Causes of Aggressive Behavior in Patients With Dementia
J Clin Psychiatry 2010;71(9):1145-1152
© Copyright 2016 Physicians Postgraduate Press, Inc.
Purchase This PDF for $40.00
If you are not a paid subscriber, you may purchase the PDF.
(You'll need the free Adobe Acrobat Reader.)
Receive immediate full-text access to JCP. You can subscribe to JCP online-only ($86) or print + online ($156 individual).
With your subscription, receive a free PDF collection of the NCDEU Festschrift articles. Hurry! This offer ends December 31, 2011.
If you are a paid subscriber to JCP and do not yet have a username and password, activate your subscription now.
As a paid subscriber who has activated your subscription, you have access to the HTML and PDF versions of this item.
Click here to login.
Did you forget your password?
Still can't log in? Contact the Circulation Department at 1-800-489-1001 x4 or send email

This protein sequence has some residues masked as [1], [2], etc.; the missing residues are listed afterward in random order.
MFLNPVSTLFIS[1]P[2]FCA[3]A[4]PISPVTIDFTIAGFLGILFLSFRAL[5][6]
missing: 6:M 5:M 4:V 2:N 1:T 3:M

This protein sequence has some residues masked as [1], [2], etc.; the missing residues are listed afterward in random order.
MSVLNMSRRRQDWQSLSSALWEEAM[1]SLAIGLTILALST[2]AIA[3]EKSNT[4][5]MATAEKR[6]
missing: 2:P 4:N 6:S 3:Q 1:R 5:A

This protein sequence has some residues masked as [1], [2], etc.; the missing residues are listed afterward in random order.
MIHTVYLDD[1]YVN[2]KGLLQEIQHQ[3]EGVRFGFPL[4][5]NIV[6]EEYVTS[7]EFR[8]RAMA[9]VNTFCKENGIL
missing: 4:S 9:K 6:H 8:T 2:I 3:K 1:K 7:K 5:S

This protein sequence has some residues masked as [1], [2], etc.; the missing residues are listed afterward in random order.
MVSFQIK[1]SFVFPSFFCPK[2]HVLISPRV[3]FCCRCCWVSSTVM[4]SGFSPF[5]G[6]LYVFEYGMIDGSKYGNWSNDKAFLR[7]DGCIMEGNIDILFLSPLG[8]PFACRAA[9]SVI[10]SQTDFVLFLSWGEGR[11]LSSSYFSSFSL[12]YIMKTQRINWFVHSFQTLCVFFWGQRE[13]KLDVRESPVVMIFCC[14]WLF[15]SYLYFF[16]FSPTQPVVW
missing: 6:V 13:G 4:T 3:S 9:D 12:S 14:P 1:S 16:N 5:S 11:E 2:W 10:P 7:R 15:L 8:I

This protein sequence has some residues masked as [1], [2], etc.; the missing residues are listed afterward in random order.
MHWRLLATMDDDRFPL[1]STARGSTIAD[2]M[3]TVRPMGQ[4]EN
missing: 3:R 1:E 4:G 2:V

Objective: To examine factors predicting development of aggression.
Method: Community-dwelling patients over 60 years of age in a Veterans Affairs Medical Center who had a documented ICD-9-CM code for dementia within 12 months of screening and no other dementia codes recorded for 2 preceding years but no aggressive behavior during the 12 months preceding study initiation were assessed every 4 months for 24 months for aggression, depression, pain, patient/caregiver relationship quality (mutuality), involvement in pleasant events, and caregiver burden. The study was conducted from September 5, 2003, to June 10, 2005.
Results: Of 215 patients, 89 (41%) developed aggression. In individual models, high baseline mutuality decreased risk of aggression; high burden and pain increased risk. Increases in depression and pain and declines in total mutuality also increased risk. In a full model and step-wise model, high levels of baseline caregiver burden, worst pain, and decline in mutuality over time increased risk of aggression.
Conclusions: Many dementia patients become aggressive. Higher levels of worst pain, caregiver burden, and declining mutuality over time increase risk of aggression.
J Clin Psychiatry
Submitted: September 11, 2008; accepted March 30, 2009.
Online ahead of print: March 9, 2010 (doi:10.4088/JCP.08m04703oli).
Corresponding author: Mark E. Kunik, MD, MPH, Houston Center for Quality of Care & Utilization Studies, Michael E. DeBakey VAMC (152), 2002 Holcombe, Houston, TX 77030 (firstname.lastname@example.org).